What is Church Revitalization?

Yesterday, I met with a group of pastors each of whom is in a challenging church revitalization situation.  We had a very fruitful conversation about the difficulties that usually accompany taking an existing church.  Although this idea is not nearly as popular as church planting, I would argue it is just as needed and important.  Yet, it is hard to have helpful discussions about church revitalization if we do not know what it is exactly.  What is church revitalization?  How is it different from church planting?  Here are 5 characteristics that help begin to define the work of church revitalization:

5 characteristics of church revitalization:

1)      It is an effort to revive an established, but struggling church.

2)      It mandates a change in direction.

3)      It requires patience and understanding with those there before you.

4)      Its goal is to become a healthy, diverse, multi-ethnic, multi-generational church.

5)      Its purpose is to display the glory of Christ to the world.

I wrote an article about the 5 unexpected lessons I learned from church revitalization on a 9 marks ejournal on church revitalization.  I commend them both to you as you think through this idea of church revitalization.

Other characteristics to these 5 you would add?

Posted in Oversight of Souls, The Pastor's Soul, Training for Ministry
8 comments on “What is Church Revitalization?
  1. Many will favor the “blank slate” approach of church planting. A pastor can hand-pick his ministry team, strategically select a geographical area, and build each ministry up from scratch. Church planting may produce quick initial growth, but will often slow down unless it is a new and booming community.

    Church revitalization, on the other hand, tends to start out slow. It may even see shrinkage at first. But like a locomotive, it slowly picks up steam and gains momentum. I have been in a church revitalization work for 7 and a half years, and feel like we are just now seeing the full impact of our labors. What a joy it is!

    • PJ Tibayan says:

      Stephen, I’m trying to keep the 5+ years mentality before me. I’ve only been at this for 10 days and my heart and mind race with impatience and ideas. Thanks for coming to the installation, leading the congregation in prayer, and staying to share life with some of the people. I got to meet your 8 year old son and the mere interaction with him encouraged my heart. I attribute that to God’s grace in your parenting. I’ll be calling or emailing to pick your brain soon enough.

      In Christ,
      PJ

  2. Guy says:

    I wouldn’t necessarily offer any other characteristics but might amend number 4 to simply say that it is an effort to reflect the diversity of its community (in areas like economics, race, culture, ext).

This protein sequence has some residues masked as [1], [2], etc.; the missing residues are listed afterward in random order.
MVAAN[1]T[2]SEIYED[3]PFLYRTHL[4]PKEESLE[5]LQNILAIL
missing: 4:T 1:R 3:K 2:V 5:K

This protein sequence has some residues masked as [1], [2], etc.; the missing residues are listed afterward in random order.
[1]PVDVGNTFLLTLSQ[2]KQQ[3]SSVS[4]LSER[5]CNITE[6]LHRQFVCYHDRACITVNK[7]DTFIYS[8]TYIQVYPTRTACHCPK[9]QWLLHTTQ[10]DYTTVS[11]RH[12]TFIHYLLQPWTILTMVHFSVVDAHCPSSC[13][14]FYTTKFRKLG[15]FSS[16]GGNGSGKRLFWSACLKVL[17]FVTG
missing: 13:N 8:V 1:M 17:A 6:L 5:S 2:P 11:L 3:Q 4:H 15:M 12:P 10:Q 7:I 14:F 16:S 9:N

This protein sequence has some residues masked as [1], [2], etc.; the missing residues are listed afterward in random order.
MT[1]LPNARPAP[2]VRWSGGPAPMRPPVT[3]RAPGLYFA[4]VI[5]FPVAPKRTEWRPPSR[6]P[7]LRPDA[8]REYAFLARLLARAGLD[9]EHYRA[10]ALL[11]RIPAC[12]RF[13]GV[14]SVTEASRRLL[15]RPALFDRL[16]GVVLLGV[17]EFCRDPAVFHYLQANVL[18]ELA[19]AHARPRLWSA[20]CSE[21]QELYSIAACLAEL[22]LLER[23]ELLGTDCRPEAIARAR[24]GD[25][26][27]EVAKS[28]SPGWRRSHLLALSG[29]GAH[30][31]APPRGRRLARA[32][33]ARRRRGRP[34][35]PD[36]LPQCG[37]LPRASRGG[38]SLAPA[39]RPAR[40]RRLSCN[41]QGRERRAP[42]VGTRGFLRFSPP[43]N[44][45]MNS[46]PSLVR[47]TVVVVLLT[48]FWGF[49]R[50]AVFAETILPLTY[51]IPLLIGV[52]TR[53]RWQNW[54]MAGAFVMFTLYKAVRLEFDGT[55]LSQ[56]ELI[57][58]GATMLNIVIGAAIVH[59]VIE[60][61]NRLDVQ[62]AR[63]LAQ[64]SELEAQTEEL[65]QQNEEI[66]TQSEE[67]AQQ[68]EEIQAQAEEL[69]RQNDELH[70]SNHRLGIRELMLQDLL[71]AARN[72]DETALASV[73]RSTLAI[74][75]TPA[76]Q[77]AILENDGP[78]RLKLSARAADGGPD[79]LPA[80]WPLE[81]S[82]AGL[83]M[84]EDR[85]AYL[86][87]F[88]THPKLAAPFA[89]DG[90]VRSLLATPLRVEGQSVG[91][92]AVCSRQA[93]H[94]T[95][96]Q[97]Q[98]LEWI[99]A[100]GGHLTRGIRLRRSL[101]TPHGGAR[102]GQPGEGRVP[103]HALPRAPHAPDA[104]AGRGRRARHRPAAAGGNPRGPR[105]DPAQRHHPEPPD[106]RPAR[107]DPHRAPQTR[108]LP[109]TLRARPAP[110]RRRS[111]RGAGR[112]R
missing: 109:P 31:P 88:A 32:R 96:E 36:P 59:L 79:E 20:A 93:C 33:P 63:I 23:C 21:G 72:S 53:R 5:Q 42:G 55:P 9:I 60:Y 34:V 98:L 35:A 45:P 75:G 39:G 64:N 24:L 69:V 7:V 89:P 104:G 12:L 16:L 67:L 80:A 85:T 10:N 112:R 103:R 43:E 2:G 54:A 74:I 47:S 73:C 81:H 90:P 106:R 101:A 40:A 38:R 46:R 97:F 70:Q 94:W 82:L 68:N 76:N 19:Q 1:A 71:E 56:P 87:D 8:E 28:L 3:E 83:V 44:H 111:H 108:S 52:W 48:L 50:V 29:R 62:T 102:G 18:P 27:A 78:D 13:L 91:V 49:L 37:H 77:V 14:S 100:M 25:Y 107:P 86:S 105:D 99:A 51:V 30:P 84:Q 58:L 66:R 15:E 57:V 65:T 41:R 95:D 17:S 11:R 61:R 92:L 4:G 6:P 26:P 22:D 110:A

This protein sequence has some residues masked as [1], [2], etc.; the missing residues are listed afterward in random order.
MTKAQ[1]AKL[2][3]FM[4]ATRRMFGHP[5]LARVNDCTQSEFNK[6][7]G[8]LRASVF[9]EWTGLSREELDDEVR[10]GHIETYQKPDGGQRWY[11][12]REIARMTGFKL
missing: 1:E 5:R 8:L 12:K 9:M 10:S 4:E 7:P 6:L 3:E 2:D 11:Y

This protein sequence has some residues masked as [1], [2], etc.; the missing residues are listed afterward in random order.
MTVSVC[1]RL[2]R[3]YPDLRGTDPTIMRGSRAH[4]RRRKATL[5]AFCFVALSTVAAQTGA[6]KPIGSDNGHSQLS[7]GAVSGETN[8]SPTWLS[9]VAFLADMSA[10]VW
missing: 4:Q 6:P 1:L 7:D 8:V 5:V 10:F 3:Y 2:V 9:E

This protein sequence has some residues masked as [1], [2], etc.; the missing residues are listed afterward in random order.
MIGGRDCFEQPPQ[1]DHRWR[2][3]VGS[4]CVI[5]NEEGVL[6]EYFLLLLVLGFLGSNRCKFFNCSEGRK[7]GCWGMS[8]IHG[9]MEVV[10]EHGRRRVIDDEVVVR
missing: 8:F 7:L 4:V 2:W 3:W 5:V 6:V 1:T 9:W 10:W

Tough work and one that in the SBC’s current push of church planting is given a measure of attention but much less than that of planting.

  3. After 16 years as a DOM and now back to pastoring, I have found that it is extremely rare to see an existing church revitalized. Thank God for those that are! I found that trying to “turn churches around” usually devolves into “hospice care for dying churches.” If an existing church is going to be revitalized, the ideas and the plan must be agreed on before the new pastor is called to the church. It is my sincere prayer that our sovereign God will grant renewal and real revival to many more of our churches!

    • PJ Tibayan says:

      Lanny, I’m sorry you’ve seen it so rarely. I’m just starting a revitalization work in Southeast Los Angeles County at First Southern Baptist Church of Bellflower. We don’t have an agreed on plan as I’ve come in but I still think there’s plenty of hope! I covet your prayers brother. If we do well here, one of my goals is for us to be a church that raises up pastors to revitalize many of the churches in our Los Angeles Southern Baptist Association.

      Blessings on you and your pastorate brother!

  4. PJ Tibayan says:

    I would add: “It necessitates the supernatural regenerating and transforming work of the Holy Spirit through the Christ-focused Bible preaching (teaching).”

    What do you think about this characteristic Brian? I thought it might limit the definition to a particular view of ministry and theology, but since you included #5 I thought this should also be included.

  5. Ben Holland says:

    A big issue with revitalization is simply pointing out the need for revitalization. Leaders of churches that have been strong in the past are hesitant to admit that they are struggling now, that their ministries aren’t as effective as they used to be, and that changes are needed. In my experience, enacting change has been almost interpreted as a personal attack on the abilities and styles of other leaders. If “attacks” are perceived, then the church is drawn into finger-pointing, assigning blame for failure, and being defensive about why traditional ministries need to be maintained.

    To be honest, I’ve grown tired of the church’s in-fighting. However, I also know that God’s Spirit is gradually changing hearts, increasing the desire to evangelize, and developing a willingness to disciple a new generation of believers. Revitalization can be extremely slow and painful.

    • Brian Croft says:

      Yes it is. But it is a wonderful story of redemption and the power of the gospel when those churches turn around. Press on.

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